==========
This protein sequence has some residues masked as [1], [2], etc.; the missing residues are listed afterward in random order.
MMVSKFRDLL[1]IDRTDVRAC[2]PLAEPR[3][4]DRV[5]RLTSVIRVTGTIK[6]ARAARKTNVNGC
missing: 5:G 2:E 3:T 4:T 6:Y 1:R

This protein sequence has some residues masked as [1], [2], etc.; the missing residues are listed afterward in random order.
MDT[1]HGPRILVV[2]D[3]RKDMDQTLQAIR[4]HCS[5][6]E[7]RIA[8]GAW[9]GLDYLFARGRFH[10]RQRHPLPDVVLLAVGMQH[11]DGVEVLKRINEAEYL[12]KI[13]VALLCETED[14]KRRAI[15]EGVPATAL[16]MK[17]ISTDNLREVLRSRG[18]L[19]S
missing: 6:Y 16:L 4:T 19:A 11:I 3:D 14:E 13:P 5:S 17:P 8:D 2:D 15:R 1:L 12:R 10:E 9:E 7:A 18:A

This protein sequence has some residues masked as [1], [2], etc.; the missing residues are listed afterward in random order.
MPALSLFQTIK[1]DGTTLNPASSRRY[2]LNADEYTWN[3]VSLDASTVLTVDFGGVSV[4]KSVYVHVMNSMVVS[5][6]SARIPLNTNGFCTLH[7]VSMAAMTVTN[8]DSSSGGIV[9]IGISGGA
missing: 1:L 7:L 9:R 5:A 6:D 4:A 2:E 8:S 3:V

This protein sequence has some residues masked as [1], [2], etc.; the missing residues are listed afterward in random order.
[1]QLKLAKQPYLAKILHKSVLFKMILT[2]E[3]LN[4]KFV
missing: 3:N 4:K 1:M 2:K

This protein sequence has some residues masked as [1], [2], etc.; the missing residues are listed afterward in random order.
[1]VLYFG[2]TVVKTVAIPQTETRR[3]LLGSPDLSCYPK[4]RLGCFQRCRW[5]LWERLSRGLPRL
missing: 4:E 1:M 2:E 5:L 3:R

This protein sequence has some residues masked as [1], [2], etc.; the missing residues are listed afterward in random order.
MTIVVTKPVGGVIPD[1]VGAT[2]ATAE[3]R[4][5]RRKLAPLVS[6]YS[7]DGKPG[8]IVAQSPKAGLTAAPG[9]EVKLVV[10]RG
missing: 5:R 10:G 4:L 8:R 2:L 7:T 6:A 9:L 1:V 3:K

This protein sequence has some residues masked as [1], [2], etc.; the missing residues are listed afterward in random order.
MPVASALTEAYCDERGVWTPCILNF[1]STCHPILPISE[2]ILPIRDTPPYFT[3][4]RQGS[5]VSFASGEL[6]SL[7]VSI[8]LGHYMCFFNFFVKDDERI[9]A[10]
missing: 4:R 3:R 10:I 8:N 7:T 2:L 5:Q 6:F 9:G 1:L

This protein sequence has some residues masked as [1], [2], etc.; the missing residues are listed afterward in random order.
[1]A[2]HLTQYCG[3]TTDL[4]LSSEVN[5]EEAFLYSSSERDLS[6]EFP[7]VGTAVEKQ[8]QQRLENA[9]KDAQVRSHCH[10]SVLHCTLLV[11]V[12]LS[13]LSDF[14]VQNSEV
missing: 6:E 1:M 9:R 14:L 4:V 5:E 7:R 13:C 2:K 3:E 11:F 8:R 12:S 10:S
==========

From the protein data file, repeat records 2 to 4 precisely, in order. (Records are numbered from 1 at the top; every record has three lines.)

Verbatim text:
This protein sequence has some residues masked as [1], [2], etc.; the missing residues are listed afterward in random order.
MDT[1]HGPRILVV[2]D[3]RKDMDQTLQAIR[4]HCS[5][6]E[7]RIA[8]GAW[9]GLDYLFARGRFH[10]RQRHPLPDVVLLAVGMQH[11]DGVEVLKRINEAEYL[12]KI[13]VALLCETED[14]KRRAI[15]EGVPATAL[16]MK[17]ISTDNLREVLRSRG[18]L[19]S
missing: 6:Y 16:L 4:T 19:A 11:I 3:D 14:E 13:P 5:S 17:P 8:D 2:D 15:R 1:L 12:R 10:E 9:E 7:A 18:A

This protein sequence has some residues masked as [1], [2], etc.; the missing residues are listed afterward in random order.
MPALSLFQTIK[1]DGTTLNPASSRRY[2]LNADEYTWN[3]VSLDASTVLTVDFGGVSV[4]KSVYVHVMNSMVVS[5][6]SARIPLNTNGFCTLH[7]VSMAAMTVTN[8]DSSSGGIV[9]IGISGGA
missing: 1:L 7:L 9:R 5:A 6:D 4:A 2:E 8:S 3:V

This protein sequence has some residues masked as [1], [2], etc.; the missing residues are listed afterward in random order.
[1]QLKLAKQPYLAKILHKSVLFKMILT[2]E[3]LN[4]KFV
missing: 3:N 4:K 1:M 2:K